Why do I want to see Netflix pick it up? Because I need more information about this land, these people, than what the comic book series created to “finish” the series gives us. (Besides, as much as I want to admit it isn’t true, not many people like to read comics; and I feel that they should get the closure they we are meant to have.) The series should get a better ending than what was given by the network; this show deserves a better ending than what it had been given.
#1) The Tomorrow People (2013-2014)
Before Dragon Con 2015, I had never once heard of this television show. However, it wasn’t until a conversation I had with Robbie Amell (who plays Stephen on the show), that I found out the premise and became intrigued of the concept behind it and decided to watch it.
Like many comic book television shows and movies, The Tomorrow People is filled with characters who have special abilities and powers and are the next step in the evolutionary process. Does this whole plot sound familiar to you? Well, it probably should as The Tomorrow People that aired in 2013 on the CW was a revival of The Tomorrow People that aired forty years earlier in Britain.
What made this series unique from others on television at the time was that we didn’t have a show where ordinary people were made extraordinary by either biology, chemistry, or particle accelerator explosion. No, at the time, this was a show unlike any of the others, the fact it was different didn’t sit well with some viewers, and the CW canceled the show after just one season.
The cast has gone on to star and guest star in other shows and movies: Robbie Amell and Peyton List (Cara Coburn) gained recurring roles on The Flash, and Luke Mitchell (John Young) earning a spot on Marvel’s Agents of SHIELD. However, the series finale really left the avid viewers of the show hanging as Stephen gained a new power in the last minutes of the show.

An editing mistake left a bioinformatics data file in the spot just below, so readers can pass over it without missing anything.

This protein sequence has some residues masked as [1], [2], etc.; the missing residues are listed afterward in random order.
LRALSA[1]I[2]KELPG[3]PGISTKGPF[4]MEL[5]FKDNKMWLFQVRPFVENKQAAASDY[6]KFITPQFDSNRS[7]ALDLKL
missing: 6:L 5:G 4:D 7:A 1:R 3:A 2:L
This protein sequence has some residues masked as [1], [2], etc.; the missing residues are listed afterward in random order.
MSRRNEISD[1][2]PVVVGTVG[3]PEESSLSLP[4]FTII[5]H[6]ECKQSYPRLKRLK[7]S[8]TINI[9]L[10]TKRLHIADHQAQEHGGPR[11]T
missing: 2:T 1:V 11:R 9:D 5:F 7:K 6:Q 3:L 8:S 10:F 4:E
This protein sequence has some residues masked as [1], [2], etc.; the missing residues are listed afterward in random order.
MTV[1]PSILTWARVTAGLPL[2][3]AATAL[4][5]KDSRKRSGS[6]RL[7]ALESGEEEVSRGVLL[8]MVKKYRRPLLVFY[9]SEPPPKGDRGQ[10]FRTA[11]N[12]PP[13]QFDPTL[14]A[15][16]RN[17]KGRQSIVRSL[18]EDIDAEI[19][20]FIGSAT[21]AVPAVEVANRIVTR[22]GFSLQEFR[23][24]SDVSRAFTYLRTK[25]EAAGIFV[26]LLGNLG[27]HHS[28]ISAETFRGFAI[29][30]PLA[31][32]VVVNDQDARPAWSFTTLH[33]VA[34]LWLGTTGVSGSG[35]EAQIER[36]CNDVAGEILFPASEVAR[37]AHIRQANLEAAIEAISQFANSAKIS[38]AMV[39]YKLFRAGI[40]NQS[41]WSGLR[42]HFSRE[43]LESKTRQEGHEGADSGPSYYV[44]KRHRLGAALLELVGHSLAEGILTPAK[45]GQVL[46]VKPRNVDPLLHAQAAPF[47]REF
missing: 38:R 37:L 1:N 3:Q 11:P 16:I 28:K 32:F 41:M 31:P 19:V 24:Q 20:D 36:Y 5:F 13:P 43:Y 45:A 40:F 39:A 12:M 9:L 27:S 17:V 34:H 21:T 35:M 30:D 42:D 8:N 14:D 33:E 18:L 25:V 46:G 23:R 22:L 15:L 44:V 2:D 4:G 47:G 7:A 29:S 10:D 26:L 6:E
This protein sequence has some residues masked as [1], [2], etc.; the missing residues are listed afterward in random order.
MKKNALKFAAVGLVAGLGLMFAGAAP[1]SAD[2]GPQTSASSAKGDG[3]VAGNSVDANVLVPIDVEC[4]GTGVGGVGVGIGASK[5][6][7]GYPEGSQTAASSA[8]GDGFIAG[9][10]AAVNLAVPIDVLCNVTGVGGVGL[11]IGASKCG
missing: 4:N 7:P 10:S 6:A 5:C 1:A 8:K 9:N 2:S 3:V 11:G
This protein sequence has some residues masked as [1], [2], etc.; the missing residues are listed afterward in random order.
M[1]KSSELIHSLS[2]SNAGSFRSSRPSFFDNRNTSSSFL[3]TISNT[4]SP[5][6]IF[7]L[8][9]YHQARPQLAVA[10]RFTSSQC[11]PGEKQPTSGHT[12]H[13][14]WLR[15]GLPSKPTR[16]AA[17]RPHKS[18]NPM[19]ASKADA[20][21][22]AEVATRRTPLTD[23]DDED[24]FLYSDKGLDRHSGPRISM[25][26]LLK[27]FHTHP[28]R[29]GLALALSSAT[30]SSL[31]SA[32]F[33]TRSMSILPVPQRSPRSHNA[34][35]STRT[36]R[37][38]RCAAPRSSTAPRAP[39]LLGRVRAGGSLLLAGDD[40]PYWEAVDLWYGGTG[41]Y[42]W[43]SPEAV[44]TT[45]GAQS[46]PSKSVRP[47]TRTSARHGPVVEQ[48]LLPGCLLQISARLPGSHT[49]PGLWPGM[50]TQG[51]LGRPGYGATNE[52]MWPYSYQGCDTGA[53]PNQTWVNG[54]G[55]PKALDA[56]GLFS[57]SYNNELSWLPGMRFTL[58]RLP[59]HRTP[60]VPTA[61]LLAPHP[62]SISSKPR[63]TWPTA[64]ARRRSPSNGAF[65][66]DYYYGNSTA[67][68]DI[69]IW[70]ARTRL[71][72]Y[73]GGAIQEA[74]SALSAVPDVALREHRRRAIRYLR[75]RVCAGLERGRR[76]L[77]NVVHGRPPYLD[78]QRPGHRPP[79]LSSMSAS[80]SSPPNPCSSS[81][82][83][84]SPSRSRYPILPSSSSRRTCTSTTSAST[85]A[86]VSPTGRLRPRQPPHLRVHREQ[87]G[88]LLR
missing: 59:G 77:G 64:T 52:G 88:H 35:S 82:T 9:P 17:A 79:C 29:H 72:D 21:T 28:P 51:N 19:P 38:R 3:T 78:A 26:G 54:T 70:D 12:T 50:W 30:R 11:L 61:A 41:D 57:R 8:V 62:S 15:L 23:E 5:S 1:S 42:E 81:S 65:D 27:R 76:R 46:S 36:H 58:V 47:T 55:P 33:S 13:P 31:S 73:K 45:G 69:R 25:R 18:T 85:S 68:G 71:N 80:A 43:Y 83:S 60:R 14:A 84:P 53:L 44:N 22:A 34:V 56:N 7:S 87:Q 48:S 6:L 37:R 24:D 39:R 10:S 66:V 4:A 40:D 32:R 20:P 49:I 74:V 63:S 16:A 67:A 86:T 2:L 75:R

The reason Netflix should pick this up is because the US plot deserves to be told in its entirety. I want to know more about what happens to The Tomorrow People, I want to know if they defeat Ulta for once and for all, and I really want to see Robbie Amell in a role that isn’t a sporadic one.
All of these shows could be given a full life if Netflix, or Amazon, or even Google would choose to give them another chance. Every show I picked for this post is one that could have an amazing lifespan, and they are shows that I would highly recommend to others. Maybe, just maybe, enough interest in them via streaming sites can alert these places that we want even more.
Wait… I mentioned a plus one, didn’t I?
+1) Firefly (2002-2003)
Did anyone really think I could complete a list of short lived shows that deserves a new life without mentioning Firefly? Really? For shame!
Of course I couldn’t leave out the story of the Serenity crew and their desperate attempt to survive and have new, better lives after a universal civil war. New lives that include running from Alliance officials, flesh eating Reavers, and harboring a trained weapon that has the ability to end entire armies single handed.
Although the series had an average of 4.7 million viewers each episode, the Fox network canceled the series after eleven of the fourteen produced episodes were aired. Despite its short life on air, DVD sales were strong due to large fan support and campaigns. Even after winning an Emmy award for Outstanding Special Visual Effects for a Series, the life of Firefly was not to be resurrected.
It was only thanks to the post-airing success of the show that led Joss Whedon and Universal Pictures to create Serenity, the sequel film to Firefly. Since then, the stories of Captain Mal Reynolds and his crew have lived on in comics, role-playing games, and in the hearts of fans worldwide.
So, yes, I truly believe that Firefly deserves a chance to live on an alternate network or platform. The actors of the series had agreed that they would love the ability to resume their roles and continue where Serenity left off, and let me tell you, this nerd would like to see that more than anything.
So, what shows – one season wonders, or shows that lasted for several seasons – would you want to see renewed? You’ve seen Jenna’s choices, so please leave your answer in the comments, and – who knows – maybe they’ll be picked up in the future to give us more adventures in our favorite worlds and stories. We can only hope.